• n grain The smallest unit of weight in most systems, originally determined by the weight of a plump grain of wheat. In a pound troy or apothecaries' weight there are 5,760 grains, the grain being the 24th part of a pennyweight in the former and the 20th part of a scruple in the latter. The ounce of each therefore contains 480 grains, while in avoirdupois weight, in which the grain is not used, the ounce is equal to 437½ grains and the pound to 7,000 grains. Abbreviated gr.
    • n grain Any small hard particle, as of sand, gunpowder, sugar, salt, etc.; hence, a minute portion of anything; the smallest amount of anything: as, he has not a grain of wit.
    • n grain In botany, a grain-like prominence or tubercle, as upon the sepals of dock.
    • n grain plural The husks or remains of malt after brewing, or of any grain after distillation. It is used as feed for domestic animals: in the United States, for cows, which eat it greedily, but whose milk is made thinner and less nutritious by it, though temporarily increased in quantity, while the animal is soon materially injured.
    • n grain The quality of a substance due to the size, character, or arrangement of its grains or particles, as its coarseness or fineness, or superficial roughness or smoothness; granular texture: as, a stone or salt of coarse grain; marble or sugar of fine grain.
    • n grain Fibrous texture or constitution, especially of wood; the substance of wood as modified by the quality, arrangement, or direction of its fibers: as, boxwood has a very compact grain; wood of a gnarled grain; to plane wood with, against, or across the grain.
    • n grain Hence Intimate structure or character; intrinsic or essential quality.
    • n grain A spice: same as grains of paradise (which see, below).
    • n grain One of the grain-like insects of the genus Coccus, as C. polonicus or C. ilicis, which yield a scarlet dye; later, especially, cochineal; the product of the Coccus cacti; kermes: so called from the granular appearance of the dried insects. See cut under cochineal. Hence — A red-colored dye; a red color of any kind pervading the texture: sometimes used as equivalent to Tyrian purple, Any fast color. See in grain, below.
    • n grain The side of leather from which the hair has been removed, showing the fibrous texture.
    • n grain In mining, cleat or cleavage.
    • n grain plural A solution of birds' dung used in leather-manu facture to counteract the effects of lime and make the leather soft and flexible.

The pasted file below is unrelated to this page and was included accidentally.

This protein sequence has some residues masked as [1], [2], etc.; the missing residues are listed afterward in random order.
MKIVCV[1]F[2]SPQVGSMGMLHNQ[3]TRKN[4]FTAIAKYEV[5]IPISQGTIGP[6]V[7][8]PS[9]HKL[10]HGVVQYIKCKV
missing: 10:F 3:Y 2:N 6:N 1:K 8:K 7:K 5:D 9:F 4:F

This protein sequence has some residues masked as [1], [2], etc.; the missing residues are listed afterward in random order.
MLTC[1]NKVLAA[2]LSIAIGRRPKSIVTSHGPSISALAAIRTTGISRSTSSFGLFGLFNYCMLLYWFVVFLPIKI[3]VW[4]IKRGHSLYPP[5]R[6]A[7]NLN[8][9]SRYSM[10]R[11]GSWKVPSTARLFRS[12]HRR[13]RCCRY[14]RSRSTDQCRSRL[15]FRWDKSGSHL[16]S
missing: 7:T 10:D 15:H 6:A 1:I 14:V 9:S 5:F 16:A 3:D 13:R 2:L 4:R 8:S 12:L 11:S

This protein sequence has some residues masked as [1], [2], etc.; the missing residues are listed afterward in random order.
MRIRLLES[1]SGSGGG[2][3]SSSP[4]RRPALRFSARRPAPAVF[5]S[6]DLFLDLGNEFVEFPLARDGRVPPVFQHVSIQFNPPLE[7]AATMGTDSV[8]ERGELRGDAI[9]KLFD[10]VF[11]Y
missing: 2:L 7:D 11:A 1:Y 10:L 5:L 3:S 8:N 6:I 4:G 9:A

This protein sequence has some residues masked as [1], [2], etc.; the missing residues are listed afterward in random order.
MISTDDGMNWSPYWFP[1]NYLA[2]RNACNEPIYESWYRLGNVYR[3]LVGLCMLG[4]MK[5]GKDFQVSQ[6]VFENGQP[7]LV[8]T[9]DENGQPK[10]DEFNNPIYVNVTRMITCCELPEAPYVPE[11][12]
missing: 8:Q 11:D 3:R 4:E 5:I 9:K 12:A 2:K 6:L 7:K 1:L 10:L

• n grain With the soarlet dye obtained from insects of the genus Coccus.
    • n grain With any fast dye; in fast colors: as, to dye in grain.
    • n grain See def. 9.
    • grain To bring forth grain; yield fruit.
    • grain To form grains or assume a granular form; crystallize into grains, as sugar.
    • grain To produce, as from a seed.
    • grain In brewing, to free from grain; separate the grain from, as wort.
    • grain To form into grains, as powder, sugar, and the like.
    • grain To paint, etc., so as to give the appearance of grain or fibers of wood.
    • grain In tanning, to take the hair off of; soften and raise the grain of: as, to grain skins or leather.
    • grain To dye in grain.
    • n grain A tine, prong, or spike. See grain-staff, 1.
    • n grain The fork of a tree or of a stick.
    • n grain The groin.
    • n grain A piece of sheet-metal used in a mold to hold in position an additional part, as a core. Also called chapelet and gagger.
    • n grain plural An iron instrument with four or more barbed points, and a line attached to it, used at sea for striking and taking fish. In the United States these fish-spears are made in many patterns, with different numbers of prongs or barbs, sometimes only one prong and a half-barb. They oftenest have two prongs, each half-barbed inwardly. They are used for turtles as well as fish. Among seamen the plural is commonly used as a singular.
    • n grain plural A place at which two streams unite; the fork of a river.
    • n grain A dialectal (Scotch) form of groan.
    • n grain In the tobacco industry, a deposit of calcium oxalate, in scattered globules, often at the base of the hairs, formed upon tobacco-leaves in the process of curing and sweating.
    • n grain The English name for the copper coin called grano at Malta.
    • grain To scrape, as with a slicker, on the grain side.
    • ***
Chambers's Twentieth Century Dictionary
  • Interesting fact: A one kilogram packet of sugar will have about 5 million grains of sugar
    • n Grain grān a single small hard seed:
    • v.t Grain to form into grains, cause to granulate: to paint in imitation of wood, marble, &c.: in tanning, to take the hair off
    • n Grain grān a prong, fork: a kind of harpoon.
    • n Grain grān (coll.) the seeds of certain plants which form the chief food of man: corn, in general: a minute particle: a very small quantity: the smallest British weight, supposed to be the average weight of a seed or well-ripened ear of corn: the arrangement of the particles or fibres of anything, as stone or wood: texture, as of leather: the crimson dye made from cochineal insects, which, in the prepared state, resemble grains of seed—hence to dye in grain is to dye deeply, also to dye in the wool: innate quality or character of anything